Case in point is an article published in the Glendive Ranger-Review in an item entitled "Area sees record number of job listings." (May 3, 2012 issue, third item down.) A few highlights:
-- 200 job listings at Job Service, compared to a historical average of 100-120.
-- Basically nobody to apply for most of those jobs.
-- A severe housing shortage in Glendive means that housing prices have been driven up beyond what can be supported by many of the non-oilfield jobs that are available, leading Job Service to tell prospective employees to not to come to Glendive looking for work until they have an interview (and by implication, have non-existent housing lined up.)
-- "At a recent Dawson County Economic Development Council meeting, executive director Amy Deines said she has received phone calls from major retailers and others asking about the availability of labor." In other words, businesses want to come to town, but can't.
-- Even though there is a housing shortage, there are no job postings for construction workers (this feels like a big red flag, but what exactly does it mean?)
-- Some employers are considering following the lead of WalMart in Williston, ND and hiring foreign workers on H-2B visas (although there is no mention in the article of where these foreign workers would live.)
Read the entire article to get a taste of what things are like on the ground in Eastern Montana. Not only is Montana not exploiting the economic opportunities available, we are losing ground because of a lack of housing. Note that Minot, ND's homeless population is rising in spite of housing being constructed at "an unprecedented rate." North Dakota's government has taken an active role in encouraging housing development, knowing how crucial this part of a state's infrastructure is. Isn't it interesting, parenthetically, that so many of those who go on and on about how the government needs to spend vast sums on "infrastructure" are the same ones who object to modest tax breaks that would encourage the building of privately owned infrastructure -- infrastructure that, once built, the government has no fiscal responsibility for maintaining?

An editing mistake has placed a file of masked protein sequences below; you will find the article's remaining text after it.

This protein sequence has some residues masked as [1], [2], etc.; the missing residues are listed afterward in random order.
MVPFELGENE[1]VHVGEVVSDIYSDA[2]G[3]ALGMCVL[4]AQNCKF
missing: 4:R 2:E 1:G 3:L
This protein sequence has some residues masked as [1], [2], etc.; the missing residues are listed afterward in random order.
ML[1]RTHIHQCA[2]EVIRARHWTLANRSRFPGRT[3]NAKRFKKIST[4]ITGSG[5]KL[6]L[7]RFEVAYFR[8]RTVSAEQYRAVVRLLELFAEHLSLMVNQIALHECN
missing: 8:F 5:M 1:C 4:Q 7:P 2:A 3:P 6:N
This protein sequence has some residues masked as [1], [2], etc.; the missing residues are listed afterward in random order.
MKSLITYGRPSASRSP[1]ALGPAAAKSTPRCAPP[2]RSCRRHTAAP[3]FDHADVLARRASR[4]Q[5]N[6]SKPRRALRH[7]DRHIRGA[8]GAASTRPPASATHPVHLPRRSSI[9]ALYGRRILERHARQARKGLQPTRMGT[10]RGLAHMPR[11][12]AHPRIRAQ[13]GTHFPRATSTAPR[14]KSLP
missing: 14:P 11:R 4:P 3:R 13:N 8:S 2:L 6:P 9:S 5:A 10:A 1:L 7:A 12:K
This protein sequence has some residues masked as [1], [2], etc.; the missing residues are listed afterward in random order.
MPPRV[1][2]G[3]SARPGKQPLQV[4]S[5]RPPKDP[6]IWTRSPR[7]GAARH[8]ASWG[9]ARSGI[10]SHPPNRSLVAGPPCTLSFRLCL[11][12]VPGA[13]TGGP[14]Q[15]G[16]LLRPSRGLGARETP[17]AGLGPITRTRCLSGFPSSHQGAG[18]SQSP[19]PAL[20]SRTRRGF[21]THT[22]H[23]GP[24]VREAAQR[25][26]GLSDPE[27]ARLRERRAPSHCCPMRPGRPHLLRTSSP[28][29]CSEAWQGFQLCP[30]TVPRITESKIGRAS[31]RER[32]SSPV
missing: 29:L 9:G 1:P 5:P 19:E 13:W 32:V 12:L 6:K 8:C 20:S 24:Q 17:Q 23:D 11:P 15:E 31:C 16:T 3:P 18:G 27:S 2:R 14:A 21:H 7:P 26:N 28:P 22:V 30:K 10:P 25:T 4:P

In the article linked to in the last paragraph, the North Dakota oil boom is described as "a blessing and a curse." Both are certainly true. What is even more true is that it is unavoidable (nor does the article claim that it is,) which means that the fate of a state facing a boom is, to a great extent, in its own hands.
At the risk of being thought sacrilegious, one recalls the verse from the Bible: "I have set before you life and death, blessing and cursing: therefore choose life..." While the words in that context have a rather more sublime intent in mind, they do point to an ancient and universal human truth -- much of how we experience life will be determined by the choices we make when facing decision points.
We wouldn't go so far as to say that Montana has actually chosen the "curse" side of the ledger -- all too often, we seem simply to have failed to make decisions at all, engaging in magical thinking that it will all work out. It will, in a sense, indeed work out -- the "invisible hand" as a general principle isn't going away anytime soon. In an only partially free economy like ours, however, that "invisible hand" tends to be rather more active on the side of the state-line where it is more welcome. For now, that isn't our side.
One suspects that there are some good Montana jokes circulating in western North Dakota -- we'll have to inquire..